State officials announced Friday that they have raised the stakes in their fight against striped bass poachers who netted 10 tons of fish this week. They closed down the commercial gill net season three weeks early, offered a $7,000 reward and filed legislation to give the Department of Natural Resources more enforcement authority.
For two days, Natural Resources Police officers pulled up thousands of yards of submerged net illegally anchored in the fish-rich waters around Kent Island and in the Choptank and Chester rivers. When they were through, they had uncovered the largest poaching operation of its type since the end of the striped bass fishing moratorium more than two decades ago.
"These crimes cannot be tolerated," said Joe Gill, deputy secretary for the Department of Natural Resources. "Make no mistake, poaching rockfish is stealing. It is stealing from every Marylander."
NRP Superintendent Col. George Johnson said investigators are getting leads and patrol boats are still combing the Chesapeake Bay and its tributaries for more nets.
"We haven't had anything like this in the last 25 years," he said.
Given the daily catch limit of 300 pounds per permit or 1,200 pounds per vessel, it would be difficult for poachers to find buyers in Maryland for 10 tons of fish without tipping off authorities. Johnson said that investigators are looking beyond local fish wholesalers.
"There are states up north of us that will pay top dollar for rockfish," he said. "We believe that's the driving factor."
By closing the season early, DNR hopes to avoid exceeding the monthly commercial quota of 354,318 pounds and assuage the anger of regional regulatory officials, who will be meeting next month and have a history of questioning Maryland's striped bass management efforts.
The reward for information leading to the arrest and conviction of the poachers is being offered by the state, Coastal Conservation Association Maryland, the Maryland Saltwater Sportfishermen's Association, the Maryland Charter Boat Association and the Maryland Watermen's Association.
State Sen. Brian Frosh is hoping the incident will help generate support for bills to give NRP officers the authority to search below decks of commercial fishing boats and allow DNR to revoke the licenses of those convicted of striped bass poaching.
"It's both infuriating and depressing at the same time," said Frosh, a Montgomery County Democrat. "You've got thousands of fish being killed. It's such a waste of a valuable resource."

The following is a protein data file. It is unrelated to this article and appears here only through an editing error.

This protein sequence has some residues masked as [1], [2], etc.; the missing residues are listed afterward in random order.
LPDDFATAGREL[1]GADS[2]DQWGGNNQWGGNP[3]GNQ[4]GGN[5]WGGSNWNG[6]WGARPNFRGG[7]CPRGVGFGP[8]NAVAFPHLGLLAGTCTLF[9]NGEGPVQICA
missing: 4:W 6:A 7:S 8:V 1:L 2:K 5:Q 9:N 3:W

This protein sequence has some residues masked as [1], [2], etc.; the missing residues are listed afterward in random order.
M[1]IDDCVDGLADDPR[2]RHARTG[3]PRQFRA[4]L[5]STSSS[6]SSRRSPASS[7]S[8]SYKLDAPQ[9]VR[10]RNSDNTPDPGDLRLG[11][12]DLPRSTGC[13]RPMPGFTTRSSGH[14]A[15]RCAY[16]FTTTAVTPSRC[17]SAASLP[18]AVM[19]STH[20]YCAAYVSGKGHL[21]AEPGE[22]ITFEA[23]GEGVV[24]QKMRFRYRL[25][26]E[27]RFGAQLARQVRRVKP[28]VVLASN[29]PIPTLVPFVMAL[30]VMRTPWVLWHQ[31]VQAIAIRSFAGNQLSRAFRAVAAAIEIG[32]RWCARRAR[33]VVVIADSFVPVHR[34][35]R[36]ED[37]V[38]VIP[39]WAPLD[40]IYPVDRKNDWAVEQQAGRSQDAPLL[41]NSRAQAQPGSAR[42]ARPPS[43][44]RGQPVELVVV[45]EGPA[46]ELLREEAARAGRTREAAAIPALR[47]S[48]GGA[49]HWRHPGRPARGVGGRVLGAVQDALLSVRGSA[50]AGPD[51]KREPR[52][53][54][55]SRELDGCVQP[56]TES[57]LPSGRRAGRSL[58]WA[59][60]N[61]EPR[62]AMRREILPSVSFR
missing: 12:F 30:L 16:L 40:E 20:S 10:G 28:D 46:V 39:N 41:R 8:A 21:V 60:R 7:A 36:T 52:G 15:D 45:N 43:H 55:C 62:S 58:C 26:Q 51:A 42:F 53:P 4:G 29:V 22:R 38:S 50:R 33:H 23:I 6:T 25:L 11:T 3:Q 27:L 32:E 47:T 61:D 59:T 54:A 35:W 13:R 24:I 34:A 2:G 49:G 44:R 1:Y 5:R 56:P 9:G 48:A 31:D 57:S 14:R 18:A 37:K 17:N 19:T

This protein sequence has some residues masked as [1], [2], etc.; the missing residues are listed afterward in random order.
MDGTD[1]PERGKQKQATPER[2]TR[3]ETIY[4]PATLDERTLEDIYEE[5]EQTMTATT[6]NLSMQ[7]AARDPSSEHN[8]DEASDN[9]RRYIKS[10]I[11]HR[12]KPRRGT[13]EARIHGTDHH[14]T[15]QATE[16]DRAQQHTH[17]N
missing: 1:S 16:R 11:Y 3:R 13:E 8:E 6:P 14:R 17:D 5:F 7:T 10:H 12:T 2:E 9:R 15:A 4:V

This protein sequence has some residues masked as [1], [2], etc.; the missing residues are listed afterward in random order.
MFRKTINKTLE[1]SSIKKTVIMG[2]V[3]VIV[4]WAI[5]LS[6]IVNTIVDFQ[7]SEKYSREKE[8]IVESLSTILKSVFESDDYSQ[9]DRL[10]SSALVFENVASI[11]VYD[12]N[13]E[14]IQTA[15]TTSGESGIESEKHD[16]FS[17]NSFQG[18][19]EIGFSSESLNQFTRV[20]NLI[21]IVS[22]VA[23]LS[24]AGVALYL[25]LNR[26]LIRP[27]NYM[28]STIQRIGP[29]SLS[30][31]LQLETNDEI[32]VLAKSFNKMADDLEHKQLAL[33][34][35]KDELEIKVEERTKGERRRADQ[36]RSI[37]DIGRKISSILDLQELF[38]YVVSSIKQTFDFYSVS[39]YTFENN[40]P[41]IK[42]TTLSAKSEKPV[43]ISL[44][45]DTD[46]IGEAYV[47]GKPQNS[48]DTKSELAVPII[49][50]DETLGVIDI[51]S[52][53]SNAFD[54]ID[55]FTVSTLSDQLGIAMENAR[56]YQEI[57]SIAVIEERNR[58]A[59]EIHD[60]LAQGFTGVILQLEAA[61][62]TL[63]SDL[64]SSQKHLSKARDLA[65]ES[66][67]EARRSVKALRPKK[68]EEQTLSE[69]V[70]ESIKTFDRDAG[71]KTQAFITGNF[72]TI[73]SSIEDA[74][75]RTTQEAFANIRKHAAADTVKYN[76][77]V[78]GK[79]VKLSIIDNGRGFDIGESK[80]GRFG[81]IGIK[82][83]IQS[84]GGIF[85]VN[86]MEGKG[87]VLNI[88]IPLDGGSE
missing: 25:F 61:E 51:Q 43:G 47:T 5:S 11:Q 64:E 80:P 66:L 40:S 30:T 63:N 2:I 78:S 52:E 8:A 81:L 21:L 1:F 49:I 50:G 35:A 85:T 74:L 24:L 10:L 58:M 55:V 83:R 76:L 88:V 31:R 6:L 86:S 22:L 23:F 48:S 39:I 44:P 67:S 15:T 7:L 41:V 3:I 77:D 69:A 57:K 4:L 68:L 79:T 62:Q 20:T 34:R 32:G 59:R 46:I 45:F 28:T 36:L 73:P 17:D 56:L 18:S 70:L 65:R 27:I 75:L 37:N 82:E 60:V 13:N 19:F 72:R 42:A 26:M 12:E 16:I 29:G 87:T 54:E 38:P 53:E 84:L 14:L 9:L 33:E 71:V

Frosh, sponsor of an oyster poaching penalty bill, said he was reluctant to add a striped bass bill to the calendar this year. "But when you see this happen twice in one week in two places, it really does begin to sound like an emergency."
Maryland was allotted 1.9 million pounds of striped bass for the commercial industry this year, with the total divided by type of fishing gear. The 2011 gill net season runs in January and February, each with a separate allotment.
After deducting the legitimate catch and the 10 tons of illegal fish, DNR biologists saw that just 88,000 pounds remained for February, "a little bit more than one day of fishing," said Tom O'Connell, Fisheries Service director.
With a thin margin for error and members of the Atlantic States Marine Fisheries Commission asking for an accounting, O'Connell said DNR had little choice but to shut down the netters. He held out hope that the season might reopen for a day at the end of the month.
Larry Simns, president of the Maryland Watermen's Association, said closing the season "is the right thing to do. We don't want to go over quota and until we know how many fish have been taken illegally, it's the safest thing to do."
Simns speculated that the poaching was the work of two boats and the reward "might work. You might get a crew member who needs the money to spill the beans."
The poaching incident couldn't have come at a worse time for Maryland watermen. Recreational groups are beginning a campaign to get striped bass classified a "game fish" off limits to the commercial industry. Of the 12 states that belong to ASMFC, five states and the District of Columbia prohibit commercial striped bass fishing.
"They're just stupid," said Simns of the poachers. "I can't believe they'd do that with the legislature in session. They're just giving [recreational groups] ammunition."
DNR's Gill, who is a former state assistant attorney general, said he is under no illusions that these latest efforts will solve the poaching problem.
After a state-federal sting uncovered a multi-million dollar striped bass black market on the Potomac River, Maryland tightened regulations and toughened penalties. It bought new surveillance equipment and patrol boats. Last winter, NRP stepped up enforcement in the waters around Rock Hall on the Eastern Shore, arresting eight watermen and hauling in thousands of yards of net.
This year, the action has just moved south a few miles.
"It's going to take more than a year, year-and-a-half to work," said Gill. "We're just getting started."